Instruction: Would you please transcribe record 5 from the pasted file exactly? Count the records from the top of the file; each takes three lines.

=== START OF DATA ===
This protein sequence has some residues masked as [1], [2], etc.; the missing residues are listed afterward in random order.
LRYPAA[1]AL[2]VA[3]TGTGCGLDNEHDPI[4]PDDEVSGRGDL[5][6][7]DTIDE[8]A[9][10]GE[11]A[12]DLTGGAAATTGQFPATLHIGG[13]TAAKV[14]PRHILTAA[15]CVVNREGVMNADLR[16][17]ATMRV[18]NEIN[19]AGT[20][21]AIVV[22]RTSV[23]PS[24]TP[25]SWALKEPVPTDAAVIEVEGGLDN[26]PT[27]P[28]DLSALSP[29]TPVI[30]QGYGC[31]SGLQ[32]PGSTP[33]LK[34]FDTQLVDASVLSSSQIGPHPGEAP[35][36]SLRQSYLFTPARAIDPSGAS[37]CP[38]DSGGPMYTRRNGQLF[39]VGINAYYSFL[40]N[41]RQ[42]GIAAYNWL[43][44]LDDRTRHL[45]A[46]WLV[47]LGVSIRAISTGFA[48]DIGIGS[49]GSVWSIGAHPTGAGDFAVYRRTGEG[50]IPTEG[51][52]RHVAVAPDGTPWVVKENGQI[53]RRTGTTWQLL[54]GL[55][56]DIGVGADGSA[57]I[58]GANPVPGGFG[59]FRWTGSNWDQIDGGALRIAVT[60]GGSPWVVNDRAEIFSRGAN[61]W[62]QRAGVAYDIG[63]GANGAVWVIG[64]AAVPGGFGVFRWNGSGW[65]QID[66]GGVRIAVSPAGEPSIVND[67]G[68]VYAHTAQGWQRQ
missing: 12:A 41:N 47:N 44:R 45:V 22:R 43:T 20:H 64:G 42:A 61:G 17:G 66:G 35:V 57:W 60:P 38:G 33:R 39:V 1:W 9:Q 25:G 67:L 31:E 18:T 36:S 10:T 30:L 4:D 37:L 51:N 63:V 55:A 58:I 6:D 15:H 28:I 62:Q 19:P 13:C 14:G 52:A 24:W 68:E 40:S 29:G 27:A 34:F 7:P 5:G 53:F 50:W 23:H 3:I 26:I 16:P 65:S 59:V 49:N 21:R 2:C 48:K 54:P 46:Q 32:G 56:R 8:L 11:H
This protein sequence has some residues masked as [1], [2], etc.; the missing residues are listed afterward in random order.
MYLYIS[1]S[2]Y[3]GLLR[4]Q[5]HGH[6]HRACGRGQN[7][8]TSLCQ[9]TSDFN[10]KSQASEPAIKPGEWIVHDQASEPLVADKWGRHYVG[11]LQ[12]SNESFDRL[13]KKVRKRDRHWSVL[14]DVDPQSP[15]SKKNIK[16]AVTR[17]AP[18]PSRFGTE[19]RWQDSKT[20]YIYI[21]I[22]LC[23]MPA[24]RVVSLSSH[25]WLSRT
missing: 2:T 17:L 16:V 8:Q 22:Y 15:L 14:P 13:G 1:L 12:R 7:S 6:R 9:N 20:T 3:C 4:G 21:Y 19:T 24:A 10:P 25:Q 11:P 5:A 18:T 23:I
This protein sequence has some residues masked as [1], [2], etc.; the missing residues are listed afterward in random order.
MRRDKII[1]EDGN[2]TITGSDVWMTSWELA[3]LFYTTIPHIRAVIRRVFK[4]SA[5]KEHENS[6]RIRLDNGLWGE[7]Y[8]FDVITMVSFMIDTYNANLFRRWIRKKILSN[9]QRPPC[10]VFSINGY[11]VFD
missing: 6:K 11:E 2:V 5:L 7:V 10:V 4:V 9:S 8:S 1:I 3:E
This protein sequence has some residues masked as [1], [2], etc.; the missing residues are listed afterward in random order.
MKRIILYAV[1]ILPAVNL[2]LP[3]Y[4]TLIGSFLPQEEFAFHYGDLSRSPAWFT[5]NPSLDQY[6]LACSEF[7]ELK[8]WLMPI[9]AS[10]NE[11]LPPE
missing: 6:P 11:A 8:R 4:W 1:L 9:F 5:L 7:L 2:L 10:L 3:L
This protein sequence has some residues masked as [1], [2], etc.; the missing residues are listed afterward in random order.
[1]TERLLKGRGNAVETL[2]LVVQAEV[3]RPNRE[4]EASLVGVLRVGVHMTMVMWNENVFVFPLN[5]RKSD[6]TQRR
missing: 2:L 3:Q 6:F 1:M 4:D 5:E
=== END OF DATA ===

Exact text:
This protein sequence has some residues masked as [1], [2], etc.; the missing residues are listed afterward in random order.
[1]TERLLKGRGNAVETL[2]LVVQAEV[3]RPNRE[4]EASLVGVLRVGVHMTMVMWNENVFVFPLN[5]RKSD[6]TQRR
missing: 2:L 3:Q 6:F 1:M 4:D 5:E